Deb, 63, Illinois, USA

“It’s liberating to talk about my struggles with mental illness. That is now that I’ve come out on the other side. There was a time I hid my anxiety and depression because I was embarrassed and didn’t understand my emotions.

My symptoms came suddenly in my early 20s with attempted suicide after starting an estrogen birth control pill. Falling into despair, I didn’t know what hit me, and doctors couldn’t explain my change. I was scared. The psychiatrist I saw wanted me to take antidepressants, but I refused. Instead, I exercised to raise my endorphins, which relieved me from the depression but not the anxiety.

I struggled with anxiety for years. At 34 years old, when I gave birth to my first child, my anxiety increased even more, and I suffered postpartum depression. I tried to manage it with exercise again to avoid psychiatric drugs. Unfortunately, my anxiety was more intense than the depression, and fears developed into OCD behaviors, gradually driving me into adrenal fatigue with my second pregnancy five years later. The physical changes were draining, and my emotional stress intensified, causing me to resort to self-harm. So I finally agreed to an antidepressant, but it aggravated my symptoms. Traditional medical and mental health doctors were unaware I was estrogen dominant, my body didn’t metabolize copper properly, and I became copper toxic because estrogen was retaining copper, creating a build-up. The excess copper with nowhere to go disrupted my neurotransmitter activity. I fought my best but couldn’t go through with my second pregnancy. The trauma of choice and the procedure added guilt and shame, worsening my mental health symptoms, and eventually, I gave up my career. The following eight years involved enduring varying dosages of antidepressants, each with its awful side effect. They did little to nothing for my depression and worsened my anxiety with a racing mind and panic attacks while, at the same time, I felt drained and numbed. My loved ones did not know how to help because I had always been a strong, professional working woman seemingly able to handle anything. As a barely functioning depressive person, I took matters into my own hands and went off the antidepressants to feel again.

I got my feelings back. The only problem was they were angry, unhappy residual emotions. My love for my daughter helped me cope and keep fighting to be healthy. Then as I entered early menopause with unbearable night sweats and took hormone replacement drugs with estrogen, my depression became more intense. Not wanting to return to the awful feeling of antidepressants, I sought doctors who use a natural method of correcting imbalances in neurotransmitter activity with advanced nutrient therapy. When these doctors uncovered that all my psychiatric symptoms were hormone-related because my body did not detox copper properly, I felt hope. It took some time to get the excess copper out of my body and balance other depleted nutrients, but I started getting better and progressively healing. I can happily say I am ten years symptoms-free. Since getting the heavy metal out of my body, I no longer suffer fatigue, depression, or OCD, have minimal anxiety and have no side effects. I had a treatable condition that didn’t respond to psychiatric medication. Speaking out about what I went through is much easier now that I have survived copper toxicity and have peace of mind.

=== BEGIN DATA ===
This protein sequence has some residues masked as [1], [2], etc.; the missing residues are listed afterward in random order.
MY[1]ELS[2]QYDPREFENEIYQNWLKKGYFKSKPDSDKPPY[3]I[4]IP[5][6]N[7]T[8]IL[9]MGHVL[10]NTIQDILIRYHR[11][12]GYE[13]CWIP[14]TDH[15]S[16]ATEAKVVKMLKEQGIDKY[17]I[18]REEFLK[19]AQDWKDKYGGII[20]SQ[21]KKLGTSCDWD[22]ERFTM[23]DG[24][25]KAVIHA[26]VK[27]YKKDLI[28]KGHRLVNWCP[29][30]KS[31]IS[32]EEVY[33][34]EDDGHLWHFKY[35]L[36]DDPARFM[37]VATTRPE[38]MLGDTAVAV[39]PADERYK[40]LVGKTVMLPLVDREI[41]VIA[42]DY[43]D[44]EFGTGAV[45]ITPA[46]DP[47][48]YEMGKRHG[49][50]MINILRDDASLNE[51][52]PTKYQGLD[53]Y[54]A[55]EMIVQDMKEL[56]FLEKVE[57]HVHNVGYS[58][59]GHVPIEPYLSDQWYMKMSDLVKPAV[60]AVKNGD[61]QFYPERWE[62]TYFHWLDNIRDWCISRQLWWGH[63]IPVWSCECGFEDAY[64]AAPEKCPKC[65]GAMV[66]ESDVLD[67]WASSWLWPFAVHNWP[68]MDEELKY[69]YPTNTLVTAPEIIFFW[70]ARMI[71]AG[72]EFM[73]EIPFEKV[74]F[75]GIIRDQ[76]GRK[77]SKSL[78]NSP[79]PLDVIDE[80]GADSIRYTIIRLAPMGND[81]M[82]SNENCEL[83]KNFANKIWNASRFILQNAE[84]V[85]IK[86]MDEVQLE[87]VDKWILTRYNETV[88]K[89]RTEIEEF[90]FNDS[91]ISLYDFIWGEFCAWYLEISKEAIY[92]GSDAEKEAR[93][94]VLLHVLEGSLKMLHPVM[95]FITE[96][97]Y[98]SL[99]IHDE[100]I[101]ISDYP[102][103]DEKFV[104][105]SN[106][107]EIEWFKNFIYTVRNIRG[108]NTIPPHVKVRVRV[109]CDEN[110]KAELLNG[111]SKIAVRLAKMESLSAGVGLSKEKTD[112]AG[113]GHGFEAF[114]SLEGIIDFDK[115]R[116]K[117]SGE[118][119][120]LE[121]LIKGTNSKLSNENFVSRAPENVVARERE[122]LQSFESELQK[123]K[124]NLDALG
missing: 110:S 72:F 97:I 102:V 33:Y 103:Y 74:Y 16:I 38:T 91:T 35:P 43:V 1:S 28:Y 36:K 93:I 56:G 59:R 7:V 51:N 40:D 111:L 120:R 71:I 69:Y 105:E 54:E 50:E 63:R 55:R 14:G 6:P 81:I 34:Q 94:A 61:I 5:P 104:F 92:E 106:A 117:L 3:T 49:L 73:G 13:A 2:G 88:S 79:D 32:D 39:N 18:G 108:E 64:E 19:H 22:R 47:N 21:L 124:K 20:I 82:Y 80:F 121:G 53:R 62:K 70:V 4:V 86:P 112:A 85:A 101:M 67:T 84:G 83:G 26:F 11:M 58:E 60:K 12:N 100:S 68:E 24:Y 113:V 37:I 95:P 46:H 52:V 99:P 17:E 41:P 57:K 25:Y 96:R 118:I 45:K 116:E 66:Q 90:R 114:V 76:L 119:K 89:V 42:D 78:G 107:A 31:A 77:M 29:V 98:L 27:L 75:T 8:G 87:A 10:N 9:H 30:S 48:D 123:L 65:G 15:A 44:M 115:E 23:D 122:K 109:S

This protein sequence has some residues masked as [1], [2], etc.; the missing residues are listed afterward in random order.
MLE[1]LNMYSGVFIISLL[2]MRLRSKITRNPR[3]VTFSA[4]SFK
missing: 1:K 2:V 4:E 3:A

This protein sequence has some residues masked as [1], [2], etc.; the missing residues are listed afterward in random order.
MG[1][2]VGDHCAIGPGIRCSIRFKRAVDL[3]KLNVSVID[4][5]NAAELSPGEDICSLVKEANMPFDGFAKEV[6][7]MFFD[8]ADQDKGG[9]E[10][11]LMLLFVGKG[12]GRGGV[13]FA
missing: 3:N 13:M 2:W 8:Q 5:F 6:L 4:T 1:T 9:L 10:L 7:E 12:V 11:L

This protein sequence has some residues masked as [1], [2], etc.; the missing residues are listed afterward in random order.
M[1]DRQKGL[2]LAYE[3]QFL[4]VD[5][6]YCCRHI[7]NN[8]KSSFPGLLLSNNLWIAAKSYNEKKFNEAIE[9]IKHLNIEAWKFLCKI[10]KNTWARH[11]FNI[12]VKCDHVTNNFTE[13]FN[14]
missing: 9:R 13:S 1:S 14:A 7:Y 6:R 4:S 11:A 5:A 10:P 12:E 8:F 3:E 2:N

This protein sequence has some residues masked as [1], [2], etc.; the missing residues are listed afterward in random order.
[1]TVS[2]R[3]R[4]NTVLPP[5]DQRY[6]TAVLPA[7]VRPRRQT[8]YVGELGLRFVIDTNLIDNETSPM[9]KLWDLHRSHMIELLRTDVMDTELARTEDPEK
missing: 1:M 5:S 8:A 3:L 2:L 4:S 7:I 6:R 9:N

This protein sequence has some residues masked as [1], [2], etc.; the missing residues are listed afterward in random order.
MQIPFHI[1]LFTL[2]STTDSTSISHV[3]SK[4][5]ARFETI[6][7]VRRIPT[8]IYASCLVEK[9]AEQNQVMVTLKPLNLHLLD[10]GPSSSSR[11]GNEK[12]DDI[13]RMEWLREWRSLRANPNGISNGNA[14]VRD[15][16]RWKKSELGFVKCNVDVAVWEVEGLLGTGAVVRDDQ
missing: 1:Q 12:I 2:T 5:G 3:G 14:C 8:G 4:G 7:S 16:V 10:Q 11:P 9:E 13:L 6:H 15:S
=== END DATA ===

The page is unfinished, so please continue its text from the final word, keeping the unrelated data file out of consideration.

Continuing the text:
Thanks to advanced nutrient therapy normalizing my brain chemistry, eating a low copper diet, and incorporating personal healing practices like meditation and daily self-care routines that work for me, my life has been renewed, and I can smile again. For me stopping the roller coaster trial and error of antidepressants and going, a natural route was a good decision. I’ve learned that a mental health journey is constantly evolving as I work hard to find ways to reduce stress. Stress causes copper to rise. Early on, I relied on self-help books for comfort. Then I moved on to faith-based books, and now I enjoy spiritual practices. And the main thing I share from my journey is that we all have individually unique biochemistries, and there is no one-size-fits-all treatment for mental health issues.

I knew in my heart something else was causing my symptoms. But I had the attitude that doctors know best and kept letting them prescribe drugs. If I had to do it again, I would trust my intuition, listen to my mind and body more, and search for answers outside the traditional medical community sooner.

Traditional medical doctors have no training in nutritional supplementation and only test for things they can treat with a pharmaceutical. Copper toxicity has physical symptoms, but because of its many cognitive symptoms, I often receive inquiries from people suffering unnecessarily.

My goal is to create awareness and provide hope for others during their healing journey. I do this through sharing my personal experience in my books, I Cu Copper, and the Internationally Best Selling multi-authored book, Aligned Leaders. I’ve been recognized in the Northwest Herald and written articles for the Anxiety and Depression Association of America (ADAA) and Safe Harbor Alternative Treatment. I’ve also been a guest on Radio Health Journal, WCGO Chicago Radio, and Eat For Life Health Podcasts. In addition, the Integrative Mental Health Summit had me as a guest speaker alongside mental health medical professionals.”

You can find more of Deb and her work at the links below:
Instagram: @debtokarzauthor


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